Roughly one‐quarter of all Part B enrollees were not held harmless in 2010 and 2011, including new Medicare enrollees (3 percent); higher‐income beneficiaries (5 percent); and Medicare beneficiaries who do not have their Part B premium deducted from their Social Security benefit payment (19 percent) – this group consists mainly of beneficiaries dually eligible for Medicare and Medicaid, for whom Medicaid pays the monthly Part B premium (17 percent). These beneficiaries were subject to a higher Part B premium than those who were protected by the hold‐harmless provision to ensure that Part B enrollee premium contributions continued to cover 25 percent of program costs. The standard monthly premium for these beneficiaries was $110.50 in 2010 and $115.40 in 2011.

With a 3.6 percent increase in the Social Security COLA scheduled for 2012, fewer beneficiaries will be affected by the hold-harmless provision, and the beneficiary portion of annual Part B expenditures will be spread across a greater share of Part B enrollees than in 2010 and 2011. This results in a monthly Part B premium of $99.90 in 2012 – an increase for the majority of beneficiaries who have been protected by the hold‐harmless provision in 2010 and 2011 who were paying $96.40, and a decrease for all others who were paying the standard amount in both years.

The monthly Medicare Part B premium for those who have been paying the 2011 standard Part B premium (i.e., not protected by the hold‐harmless provision this year) will decrease by $15.50 per month, from $115.40 to $99.90 (a 13.4 percent decrease). For those who have been paying the 2010 standard Part B premium (e.g., beneficiaries who enrolled in Medicare in 2010), the monthly Part B premium will decrease by $10.60 per month, from $110.50 to $99.90 (a 9.6 percent decrease).

Reference: https://kaiserfamilyfoundation.files...b-premiums.pdf
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Old 05-15-2017, 08:29 AM   #45
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so in this case the base adder would be 1365 minus 1500 , in which case there will never be spousal .
Thanks.

I wanted to highlight this part of your post because there's a (very slim) chance that the original poster has had the patience to read all the way to this point.

If so, the correct answer to the original question is:

"Your husband will not qualify for a spousal benefit because his PIA is more than 50% of your PIA. So, don't waste time trying to understand spousal benefit rules."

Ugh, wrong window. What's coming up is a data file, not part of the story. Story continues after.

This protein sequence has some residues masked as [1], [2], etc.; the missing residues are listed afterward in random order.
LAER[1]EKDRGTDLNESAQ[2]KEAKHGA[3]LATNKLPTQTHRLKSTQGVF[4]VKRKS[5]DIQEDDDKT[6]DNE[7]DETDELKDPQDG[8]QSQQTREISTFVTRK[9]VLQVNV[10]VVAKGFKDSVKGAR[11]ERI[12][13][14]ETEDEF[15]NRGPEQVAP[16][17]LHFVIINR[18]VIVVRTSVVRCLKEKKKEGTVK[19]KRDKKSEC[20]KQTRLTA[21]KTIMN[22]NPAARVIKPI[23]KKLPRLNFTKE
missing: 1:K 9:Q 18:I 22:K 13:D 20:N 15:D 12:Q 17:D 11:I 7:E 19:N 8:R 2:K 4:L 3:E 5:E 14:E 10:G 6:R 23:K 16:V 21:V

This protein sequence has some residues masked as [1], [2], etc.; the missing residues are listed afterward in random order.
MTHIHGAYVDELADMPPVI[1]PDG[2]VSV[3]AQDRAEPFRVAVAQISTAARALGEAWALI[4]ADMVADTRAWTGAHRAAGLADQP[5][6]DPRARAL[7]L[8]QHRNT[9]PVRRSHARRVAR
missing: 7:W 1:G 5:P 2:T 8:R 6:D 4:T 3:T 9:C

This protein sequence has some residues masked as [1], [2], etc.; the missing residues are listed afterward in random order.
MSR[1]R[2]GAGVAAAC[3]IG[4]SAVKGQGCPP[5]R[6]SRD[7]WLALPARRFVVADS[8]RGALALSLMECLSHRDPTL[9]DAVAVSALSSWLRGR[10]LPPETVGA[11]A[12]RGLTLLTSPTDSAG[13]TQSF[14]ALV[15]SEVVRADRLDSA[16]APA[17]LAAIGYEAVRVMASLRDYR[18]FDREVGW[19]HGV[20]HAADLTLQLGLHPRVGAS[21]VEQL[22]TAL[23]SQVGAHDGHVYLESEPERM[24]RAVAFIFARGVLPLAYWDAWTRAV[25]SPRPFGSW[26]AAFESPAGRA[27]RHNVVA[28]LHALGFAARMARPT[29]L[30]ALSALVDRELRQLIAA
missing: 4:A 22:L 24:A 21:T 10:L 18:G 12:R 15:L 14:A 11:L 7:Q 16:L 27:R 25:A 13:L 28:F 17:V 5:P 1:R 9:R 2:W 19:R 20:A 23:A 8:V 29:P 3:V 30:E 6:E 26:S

I think we agree on that.
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Old 05-15-2017, 08:41 AM   #46
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yep , now that i got their numbers correct we agree
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Old 05-15-2017, 08:45 AM   #47
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but just for the education lets assume it was the 1k i thought it was .

so the scenario would shake out that assuming his was 1k and not 1500 , the spousal base amount would be 1365-minus 1000 which leaves a spousal benefit of 365 left . but that 365 will be reduced if he takes it earlier than fra .

the earliest he could file would be 62 which makes her 68 . at 62 if he filed first he would get only his benefit at first . there is no 2nd componenant until she files .

so actually she could wait 2 years until he is 64 to file and the 365 will not be reduced as much as at 62 .

so the closest he could get to fra is 64 and her 70 .
And, I agree with this. He cannot postpone to fra because of the six year age difference.

In general, it seems that with the new rules, the choices for spousal benefit are very restricted.

I'll use "he" to represent the lower earning spouse and "she" to represent the higher earning spouse.

Either:
- she starts first, and he has to start spousal benefits as soon as he starts his own benefits, or
- he starts first, and he has to start spousal benefits as soon as she starts her benefits.

Those statements are true regardless of the relative ages, though the relative ages will determine how much choice the couple has on start-benefit dates.

Is that the way you see it?
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Old 05-15-2017, 11:56 AM   #48
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i think that if you are eligible for spousal once your spouse files that it would be in your best interest to take it asap as it will be higher than your own early benefit .

don't forget you always get your early benefit anyway if pre fra so any reduction on the spousal adder is on additional money you are not getting yet .
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Old 05-15-2017, 07:12 PM   #49
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i think that if you are eligible for spousal once your spouse files that it would be in your best interest to take it asap as it will be higher than your own early benefit .

don't forget you always get your early benefit anyway if pre fra so any reduction on the spousal adder is on additional money you are not getting yet .
I won't try to sort out the trade offs between getting a spousal benefit earlier at a lower monthly rate or later at a higher monthly rate.

I just think that with the new deeming rules, people don't have the choice.
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Old 05-16-2017, 03:19 AM   #50
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me neither but i don't see how taking spousal early would be lower unless it was a very very small amount .. the biggest difference would be that your spouse has to file so if they file early so you can get spousal earlier they are taking a 6-8% hit per year in their own benefit .

remember you already are keeping your early benefit with or without spousal and the further reduction is on the spousal portion for the most part .

but i have no desire to start doing the math since most are taking spousal based on when the higher earner decides to file anyway since they don't have a choice at that point . .